State's denial of funds for church playground will be considered by SCOTUS
The U.S. Supreme Court has agreed to decide the constitutionality of Missouri’s refusal to allow a church to participate in a grant program for safer playground surfaces.
Trinity Lutheran Church argues in its cert petition (PDF) that its exclusion from the program violates the free exercise and equal protection clauses. The church is represented by Alliance Defending Freedom.
Missouri turned down the church’s funding application because of a provision in its state constitution that says, “No money shall ever be taken from the public treasury, directly or indirectly, in aid of any church, sect, or denomination of religion.”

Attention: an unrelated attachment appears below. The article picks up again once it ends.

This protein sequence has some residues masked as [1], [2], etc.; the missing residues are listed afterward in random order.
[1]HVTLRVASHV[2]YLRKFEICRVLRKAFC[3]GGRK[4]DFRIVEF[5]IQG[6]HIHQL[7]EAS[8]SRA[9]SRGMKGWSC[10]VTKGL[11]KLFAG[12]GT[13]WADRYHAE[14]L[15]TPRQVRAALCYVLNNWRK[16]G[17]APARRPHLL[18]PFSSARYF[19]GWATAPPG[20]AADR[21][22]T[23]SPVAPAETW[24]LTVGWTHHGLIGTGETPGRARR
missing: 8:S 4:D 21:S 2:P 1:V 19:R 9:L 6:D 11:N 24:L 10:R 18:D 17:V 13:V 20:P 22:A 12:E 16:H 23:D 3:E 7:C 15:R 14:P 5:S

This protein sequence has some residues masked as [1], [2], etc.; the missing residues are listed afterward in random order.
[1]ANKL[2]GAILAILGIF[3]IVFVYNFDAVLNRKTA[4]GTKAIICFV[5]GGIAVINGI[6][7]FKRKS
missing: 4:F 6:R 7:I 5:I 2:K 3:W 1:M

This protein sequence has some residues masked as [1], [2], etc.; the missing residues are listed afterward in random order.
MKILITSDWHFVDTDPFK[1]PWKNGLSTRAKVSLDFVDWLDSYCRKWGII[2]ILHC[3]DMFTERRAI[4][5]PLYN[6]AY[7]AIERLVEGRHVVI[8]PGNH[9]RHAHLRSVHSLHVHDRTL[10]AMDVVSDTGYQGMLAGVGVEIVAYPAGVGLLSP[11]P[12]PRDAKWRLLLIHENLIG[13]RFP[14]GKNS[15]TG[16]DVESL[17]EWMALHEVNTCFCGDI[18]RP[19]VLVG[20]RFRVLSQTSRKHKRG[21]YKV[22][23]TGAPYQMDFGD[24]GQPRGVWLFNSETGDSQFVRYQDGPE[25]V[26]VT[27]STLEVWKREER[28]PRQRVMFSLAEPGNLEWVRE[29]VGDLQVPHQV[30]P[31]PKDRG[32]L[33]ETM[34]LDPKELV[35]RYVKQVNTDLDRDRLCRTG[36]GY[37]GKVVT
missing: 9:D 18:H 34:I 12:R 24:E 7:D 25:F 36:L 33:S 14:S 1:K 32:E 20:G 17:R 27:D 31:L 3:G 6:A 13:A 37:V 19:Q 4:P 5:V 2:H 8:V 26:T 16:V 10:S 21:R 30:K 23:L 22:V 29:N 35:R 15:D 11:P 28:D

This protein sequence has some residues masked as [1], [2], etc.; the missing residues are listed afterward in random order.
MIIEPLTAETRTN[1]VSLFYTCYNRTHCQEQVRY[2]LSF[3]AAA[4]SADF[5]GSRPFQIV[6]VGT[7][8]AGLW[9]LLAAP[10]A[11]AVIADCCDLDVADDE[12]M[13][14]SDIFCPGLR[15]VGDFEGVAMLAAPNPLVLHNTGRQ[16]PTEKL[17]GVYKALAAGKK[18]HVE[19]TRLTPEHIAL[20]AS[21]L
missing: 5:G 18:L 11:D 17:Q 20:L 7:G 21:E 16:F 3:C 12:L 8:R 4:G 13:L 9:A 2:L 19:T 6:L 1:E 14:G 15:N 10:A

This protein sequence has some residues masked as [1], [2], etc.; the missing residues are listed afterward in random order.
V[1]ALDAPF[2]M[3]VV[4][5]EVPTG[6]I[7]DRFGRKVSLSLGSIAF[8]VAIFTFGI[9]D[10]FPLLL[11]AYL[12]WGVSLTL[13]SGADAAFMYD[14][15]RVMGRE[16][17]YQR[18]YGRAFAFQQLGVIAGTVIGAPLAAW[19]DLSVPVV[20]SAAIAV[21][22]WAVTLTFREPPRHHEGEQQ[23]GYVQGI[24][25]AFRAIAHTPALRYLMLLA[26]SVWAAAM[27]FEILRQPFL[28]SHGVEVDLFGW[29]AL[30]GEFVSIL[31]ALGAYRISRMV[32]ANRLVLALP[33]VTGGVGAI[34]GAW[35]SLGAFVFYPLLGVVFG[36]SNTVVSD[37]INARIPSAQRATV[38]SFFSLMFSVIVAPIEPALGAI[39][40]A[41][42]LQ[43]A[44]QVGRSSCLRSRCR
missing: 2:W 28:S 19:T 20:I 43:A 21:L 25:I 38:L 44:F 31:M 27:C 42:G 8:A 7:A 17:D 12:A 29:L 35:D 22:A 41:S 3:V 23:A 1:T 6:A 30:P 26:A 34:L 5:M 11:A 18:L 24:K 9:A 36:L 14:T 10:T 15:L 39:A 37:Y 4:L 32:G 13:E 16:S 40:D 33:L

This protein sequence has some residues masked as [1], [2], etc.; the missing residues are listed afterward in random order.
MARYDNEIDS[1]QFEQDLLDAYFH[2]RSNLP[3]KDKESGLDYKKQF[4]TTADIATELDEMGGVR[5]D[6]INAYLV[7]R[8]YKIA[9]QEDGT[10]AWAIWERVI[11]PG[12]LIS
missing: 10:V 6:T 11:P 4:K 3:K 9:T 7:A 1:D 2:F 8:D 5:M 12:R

The church had sought to resurface its preschool playground with scrap tire material with money from the grant program. The playground is used by the students as well as the surrounding community, according to the cert petition.
The church argues that it wanted to provide a “wholly secular benefit” with the money. As a result, the church says, its case can be distinguished from a 2004 U.S. Supreme Court decision that allowed states to deny their college scholarship money to theology students.
Erik Stanley, senior counsel at Alliance Defending Freedom, commented on the case in a statement. “This case has huge implications for state constitutional provisions across the nation that treat religious Americans and organizations as inferiors solely because of their religious identity,” he said.
“Missouri and every state should understand that the U.S. Constitution prohibits religious hostility,” he said.